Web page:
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Persons can no longer qualify for work permit exemptions through years of service- policy under review, says minister of labor

Persons can no longer qualify for work permit exemptions through years of service- policy under review, says minister of labor

Minister for Natural Resources, Labor and Immigration Honorable Vincent Wheatley has addressed what he said is persons who have been misinterpreting the work permit exemption as a permanent status.
Honorable Wheatley while delivering a statement titled “Work Permit Exemption” during the Seventh Sitting of the Third Session of the Fourth House of Assembly said the process is undergoing review so that it could achieve its initial intended purpose.

Honourable Wheatley said, “I want to bring awareness to the public on the reason for such a policy, as it has become more evident that a policy such as this can easily be misused whether unintentionally or otherwise. The Work Permit Exemption Policy is one that has grown immensely over the years in the number of persons that apply and are successful.”

Honorable Wheatley said after taking up office in 2019, the policy was revised with the most substantial change being where a term limit was added to the exemption, resulting in the ceasing of the issuance of indefinite work permit exemptions. He added that it is his belief that this change has allowed for the correct intent and purpose of the exemption to be realized.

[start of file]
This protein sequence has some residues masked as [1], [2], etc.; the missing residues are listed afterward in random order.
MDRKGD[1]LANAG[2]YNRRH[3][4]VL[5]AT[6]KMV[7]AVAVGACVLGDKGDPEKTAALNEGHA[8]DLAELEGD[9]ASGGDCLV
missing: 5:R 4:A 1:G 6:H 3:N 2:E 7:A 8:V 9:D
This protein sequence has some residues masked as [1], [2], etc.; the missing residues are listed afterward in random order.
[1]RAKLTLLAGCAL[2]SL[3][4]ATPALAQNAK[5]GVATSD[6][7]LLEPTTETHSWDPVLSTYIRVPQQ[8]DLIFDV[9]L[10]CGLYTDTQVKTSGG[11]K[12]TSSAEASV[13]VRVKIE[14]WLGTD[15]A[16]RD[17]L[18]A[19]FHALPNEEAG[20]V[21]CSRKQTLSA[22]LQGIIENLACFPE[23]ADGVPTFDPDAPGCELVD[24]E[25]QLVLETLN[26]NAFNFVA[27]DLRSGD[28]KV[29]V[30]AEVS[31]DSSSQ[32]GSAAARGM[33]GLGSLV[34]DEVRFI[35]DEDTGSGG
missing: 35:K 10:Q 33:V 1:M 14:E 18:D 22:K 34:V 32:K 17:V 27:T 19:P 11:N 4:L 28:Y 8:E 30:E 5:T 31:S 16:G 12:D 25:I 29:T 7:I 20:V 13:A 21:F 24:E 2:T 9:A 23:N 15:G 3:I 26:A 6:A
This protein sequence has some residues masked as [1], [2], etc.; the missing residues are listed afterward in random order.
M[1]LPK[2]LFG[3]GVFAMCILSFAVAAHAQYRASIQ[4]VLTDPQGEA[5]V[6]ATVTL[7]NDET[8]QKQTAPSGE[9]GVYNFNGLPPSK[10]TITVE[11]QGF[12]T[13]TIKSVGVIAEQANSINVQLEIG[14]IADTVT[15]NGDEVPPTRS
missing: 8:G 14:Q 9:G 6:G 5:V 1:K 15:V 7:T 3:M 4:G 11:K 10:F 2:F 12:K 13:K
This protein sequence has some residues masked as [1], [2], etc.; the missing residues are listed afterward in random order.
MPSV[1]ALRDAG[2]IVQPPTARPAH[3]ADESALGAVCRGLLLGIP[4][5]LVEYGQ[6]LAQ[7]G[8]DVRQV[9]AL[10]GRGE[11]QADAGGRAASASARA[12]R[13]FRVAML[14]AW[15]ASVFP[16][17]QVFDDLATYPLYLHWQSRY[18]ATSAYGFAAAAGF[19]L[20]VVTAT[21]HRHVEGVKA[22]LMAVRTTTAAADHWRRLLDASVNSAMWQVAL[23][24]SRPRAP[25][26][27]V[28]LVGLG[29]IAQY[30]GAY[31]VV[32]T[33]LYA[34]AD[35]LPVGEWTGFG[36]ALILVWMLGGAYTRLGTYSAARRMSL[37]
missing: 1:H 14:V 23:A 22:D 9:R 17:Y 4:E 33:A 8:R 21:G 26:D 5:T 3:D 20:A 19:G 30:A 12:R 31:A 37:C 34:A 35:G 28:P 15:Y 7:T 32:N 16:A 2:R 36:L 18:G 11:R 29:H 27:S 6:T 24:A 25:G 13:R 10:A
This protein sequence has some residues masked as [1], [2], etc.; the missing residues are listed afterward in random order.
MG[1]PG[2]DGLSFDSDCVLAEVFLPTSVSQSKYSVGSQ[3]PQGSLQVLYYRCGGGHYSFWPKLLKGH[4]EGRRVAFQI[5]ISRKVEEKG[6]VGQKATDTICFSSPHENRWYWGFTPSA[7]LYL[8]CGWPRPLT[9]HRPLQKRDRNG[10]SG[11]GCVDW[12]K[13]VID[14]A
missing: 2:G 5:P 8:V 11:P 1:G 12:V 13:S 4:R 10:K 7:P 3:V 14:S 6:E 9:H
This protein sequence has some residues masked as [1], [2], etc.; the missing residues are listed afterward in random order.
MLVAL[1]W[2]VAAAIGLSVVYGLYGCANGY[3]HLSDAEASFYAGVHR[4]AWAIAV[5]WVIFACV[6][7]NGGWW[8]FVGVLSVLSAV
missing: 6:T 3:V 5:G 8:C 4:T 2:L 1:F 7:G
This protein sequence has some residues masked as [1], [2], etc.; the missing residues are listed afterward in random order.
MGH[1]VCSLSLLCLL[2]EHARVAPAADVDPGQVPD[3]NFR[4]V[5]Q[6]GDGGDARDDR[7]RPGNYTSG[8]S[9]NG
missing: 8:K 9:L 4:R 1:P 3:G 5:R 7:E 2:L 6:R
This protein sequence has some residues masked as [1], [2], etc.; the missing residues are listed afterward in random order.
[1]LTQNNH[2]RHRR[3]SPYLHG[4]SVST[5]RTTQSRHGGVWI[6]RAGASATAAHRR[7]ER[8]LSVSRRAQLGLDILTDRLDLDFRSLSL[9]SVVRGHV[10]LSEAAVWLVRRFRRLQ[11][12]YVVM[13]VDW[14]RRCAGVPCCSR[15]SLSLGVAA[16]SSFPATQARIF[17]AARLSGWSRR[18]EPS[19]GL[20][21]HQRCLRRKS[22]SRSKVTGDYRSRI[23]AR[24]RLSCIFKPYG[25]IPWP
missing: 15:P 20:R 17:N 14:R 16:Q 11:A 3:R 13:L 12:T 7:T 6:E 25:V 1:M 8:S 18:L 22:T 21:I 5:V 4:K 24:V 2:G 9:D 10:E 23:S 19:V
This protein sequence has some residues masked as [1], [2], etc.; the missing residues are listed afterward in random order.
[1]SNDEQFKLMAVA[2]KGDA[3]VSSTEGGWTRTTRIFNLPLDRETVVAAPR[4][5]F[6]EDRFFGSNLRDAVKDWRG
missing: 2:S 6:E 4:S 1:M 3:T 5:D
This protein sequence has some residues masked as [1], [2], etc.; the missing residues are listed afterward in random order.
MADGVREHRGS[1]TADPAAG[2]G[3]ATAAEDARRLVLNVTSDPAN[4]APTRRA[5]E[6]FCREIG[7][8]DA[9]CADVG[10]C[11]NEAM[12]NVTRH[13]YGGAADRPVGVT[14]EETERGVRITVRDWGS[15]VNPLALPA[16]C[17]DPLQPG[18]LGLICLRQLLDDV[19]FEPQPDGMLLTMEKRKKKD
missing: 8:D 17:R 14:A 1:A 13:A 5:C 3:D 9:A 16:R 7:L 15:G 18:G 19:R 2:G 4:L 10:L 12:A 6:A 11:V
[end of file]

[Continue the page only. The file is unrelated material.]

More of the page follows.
Honorable Wheatley explained the difference between a work permit exemption and permanent status, and addressed employers who advertise misleading statements that contribute to the misconception about work permit exemptions.

He said, “I have reduced, once more, the categories of persons eligible to qualify for work permit exemption by removing the category of tenure. Therefore, persons are no longer eligible to apply for work permit exemption if employed for any specific number of years within the Territory.”

The minister said this will fall in line with the pending immigration reform. He said the aim is to formalize both immigration and labor policies as it relates to the number of years a person can reside in the Territory while on work permit, prior to their possibly transitioning into a permanent resident.

“The categories of Work Permit Exemption by marriage and Minister’s discretion will remain, albeit with new guidelines,” Honorable Wheatley said, adding, “I would also like to point out that a grading scheme has been introduced to the minister’s discretion category that will allow for a more streamlined, consistent, and fair approval of applications. The Work Permit Exemption issuance in this Territory will move from a situation of subsidy to one of substance.”

The Department of Labor and Workforce Development continues to promote good Labor/Management practices at workplaces to ensure stable and harmonious labor relations between employers and employees, and to protect the rights, wages, working conditions, safety, health and welfare of workers through enforcement of the British Virgin Islands Labor Laws.

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